For more information on APA please feel free to come in between 8:30 and 4:30 and look in Success in Psychology: Writing and Research for Canadian Students by Douglas Vipond, it should be on the bookshelf. The writing center also has resources
Getting started: Making the title page
- The first page is different from the rest because it has the words “Running Head” on the top.
One way to do this is to print the first page separately. To do this insert your page number as follows: On Microsoft Word (which is on all the SAS computers as well as on the computers in the JDH computer lab) go “Insert -> Page Number -> Top->Right. Then click on the page and add your last name on the left of the number, this will replicate the number on each page. Then, click on the header and type in “Running Head: YOUR TITLE” (following that capitalization pattern) then use the space button to place it to the far right.
- In the middle of the first page, center the following lines:
Your Name (Your Student Number)
St Thomas University
- Should always, always use Times New Roman or Courier Font Size 12, or whatever guidelines are given per the assignment by the professor
The cover page should look like this:
As you write: Page formatting
- When you make the first page, click on the header and remove the words “Running Head” for every page after your first page. Leave the title and the page number. You may have to do this during the printing stage.
- Continue using Times New Roman 12, regular margins or as specified by the professor.
As you write: Citations
- The general rule is that whenever you use a fact or a concept you did not think of yourself, you should put in a citation. As soon as you introduce an idea, you should cite it. This does two things for you. First, it prevents you from being accused of plagiarism which is taken very, very seriously at STU. Second, it proves that your thoughts and ideas are informed and that you have done research. This shows you can synthesis ideas and analyze them.
- In text citations generally consist of the author, the year of publication in parenthesis ex. (Smith, 2013).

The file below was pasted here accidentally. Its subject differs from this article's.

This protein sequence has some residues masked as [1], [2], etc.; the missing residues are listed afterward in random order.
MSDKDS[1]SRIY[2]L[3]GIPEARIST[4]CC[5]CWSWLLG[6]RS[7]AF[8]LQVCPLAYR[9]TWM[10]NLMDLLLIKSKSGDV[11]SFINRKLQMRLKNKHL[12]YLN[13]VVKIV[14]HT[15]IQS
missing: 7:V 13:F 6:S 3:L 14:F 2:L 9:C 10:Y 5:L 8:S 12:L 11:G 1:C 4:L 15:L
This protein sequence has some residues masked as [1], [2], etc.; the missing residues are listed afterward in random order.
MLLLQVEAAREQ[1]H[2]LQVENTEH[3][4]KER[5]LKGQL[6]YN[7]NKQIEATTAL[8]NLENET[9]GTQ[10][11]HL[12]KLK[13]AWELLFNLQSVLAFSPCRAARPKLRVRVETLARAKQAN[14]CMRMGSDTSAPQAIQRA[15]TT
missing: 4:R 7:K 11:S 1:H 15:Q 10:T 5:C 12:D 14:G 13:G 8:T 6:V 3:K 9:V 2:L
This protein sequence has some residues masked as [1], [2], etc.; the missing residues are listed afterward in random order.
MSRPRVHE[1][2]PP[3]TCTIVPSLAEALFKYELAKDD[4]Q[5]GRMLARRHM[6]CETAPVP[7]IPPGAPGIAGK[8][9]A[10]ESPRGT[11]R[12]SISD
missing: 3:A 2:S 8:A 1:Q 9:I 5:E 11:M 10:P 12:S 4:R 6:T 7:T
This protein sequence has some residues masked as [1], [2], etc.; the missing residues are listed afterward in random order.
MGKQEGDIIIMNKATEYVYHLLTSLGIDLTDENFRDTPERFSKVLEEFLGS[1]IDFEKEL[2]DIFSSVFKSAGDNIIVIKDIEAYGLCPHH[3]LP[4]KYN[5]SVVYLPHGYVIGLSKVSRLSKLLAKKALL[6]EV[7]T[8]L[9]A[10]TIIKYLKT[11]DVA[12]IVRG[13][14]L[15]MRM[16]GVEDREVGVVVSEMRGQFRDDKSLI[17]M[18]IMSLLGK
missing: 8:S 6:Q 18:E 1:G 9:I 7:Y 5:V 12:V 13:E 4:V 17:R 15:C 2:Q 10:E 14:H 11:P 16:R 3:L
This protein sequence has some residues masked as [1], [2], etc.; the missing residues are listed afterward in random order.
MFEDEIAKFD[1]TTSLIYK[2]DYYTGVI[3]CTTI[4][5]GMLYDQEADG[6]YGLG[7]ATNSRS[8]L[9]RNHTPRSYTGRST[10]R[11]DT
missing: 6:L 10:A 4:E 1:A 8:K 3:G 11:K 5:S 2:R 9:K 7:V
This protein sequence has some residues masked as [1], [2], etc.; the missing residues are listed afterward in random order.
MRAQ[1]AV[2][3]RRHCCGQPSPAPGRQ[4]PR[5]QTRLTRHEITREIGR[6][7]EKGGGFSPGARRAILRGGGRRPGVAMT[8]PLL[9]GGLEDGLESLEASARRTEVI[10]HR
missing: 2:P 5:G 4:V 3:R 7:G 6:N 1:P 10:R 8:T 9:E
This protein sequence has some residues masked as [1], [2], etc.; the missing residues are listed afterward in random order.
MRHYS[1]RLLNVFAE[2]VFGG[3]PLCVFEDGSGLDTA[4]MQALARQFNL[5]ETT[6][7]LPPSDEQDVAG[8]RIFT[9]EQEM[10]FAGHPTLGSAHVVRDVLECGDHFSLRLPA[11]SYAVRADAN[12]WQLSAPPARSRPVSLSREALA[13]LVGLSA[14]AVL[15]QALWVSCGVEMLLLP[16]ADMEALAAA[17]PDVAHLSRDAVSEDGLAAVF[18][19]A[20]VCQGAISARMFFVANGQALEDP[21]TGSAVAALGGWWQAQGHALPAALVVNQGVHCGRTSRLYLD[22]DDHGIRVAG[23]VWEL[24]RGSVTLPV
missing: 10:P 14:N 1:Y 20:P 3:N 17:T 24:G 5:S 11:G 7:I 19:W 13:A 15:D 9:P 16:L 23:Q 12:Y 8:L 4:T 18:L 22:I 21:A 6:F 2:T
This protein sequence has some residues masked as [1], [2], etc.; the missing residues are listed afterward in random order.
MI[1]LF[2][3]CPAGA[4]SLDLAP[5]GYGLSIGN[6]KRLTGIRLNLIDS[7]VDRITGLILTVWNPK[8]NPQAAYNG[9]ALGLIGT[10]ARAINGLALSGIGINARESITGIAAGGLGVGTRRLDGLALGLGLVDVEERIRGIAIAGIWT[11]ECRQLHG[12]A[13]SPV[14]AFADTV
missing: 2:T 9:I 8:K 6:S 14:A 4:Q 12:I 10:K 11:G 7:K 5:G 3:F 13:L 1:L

- The best details of how to do this are found here
- Citations go in the first sentence you mention something.
- You do not have to cite common knowledge or sayings, but it is up to you to assume the knowledge base of your reader. For most undergraduate papers, you are writing to prove to the professor what you have learned, so explain as much as you can, to prove you understand the concepts. Usually, you should not assume your reader is educated on your subject matter.
While you write: Direct quotes
- Direct quotes should not be used to explain your point. Do not use them to explain things that you could explain yourself if you reworded it.
- Direct quotes can be used to prove that the point you already made is supported by other academics. You are on the right track if you start the sentence with “That is supported by Smith (2013) when they said “…..”.” or As said by Smith (2012) “….”
- If a quote appears as less than 40 you are taking it from, just put it as part of the paragraph. For instance “This is what a quote would look like” (Name page). A direct quote should always be followed by a citation.
- If a quote is more than 40 words, it should be a block in the middle of your text. All lines should be indented 2 tabs. For block quotes, the citation comes after the period.
- If it is less than 40 words, and you want to indicate a line break, you can choose to use a /. For example, you might want to quote a poem like this “Roses are red/ Violets are blue” (Gray, 2013).
When you finish: References
- The last page of your document should list the sources you used. This page is entitled the "References”.
- This page should have a page number.
- Begin the References on a new page. The page should be titled References and, just like the title on the first page, should be centered but not italicized or in quotations.
- List your sources in alphabetical order, using formats listed here
- The first line of each entry should not be indented but every line after this should.
The easiest way to do this, using Microsoft Word, is to highlight the entry, click on the "Page Layout" tab at the top and click on the bottom right hand button under the "Paragraph" section. Under special select "hanging" and click okay. This should do the indenting for you and make it easier if you have to change anything.
The best resource on campus for writing information is the Writing Center, coordinated by Linnet Humble. It is free to all students and offers help with all aspects of the writing process. There is no limit to how many times you go but you cannot go with final exams, so it is good to go as soon as you have something else worth checking.
To book an appointment using Google Calendar,visit http://writingcentre.stu.ca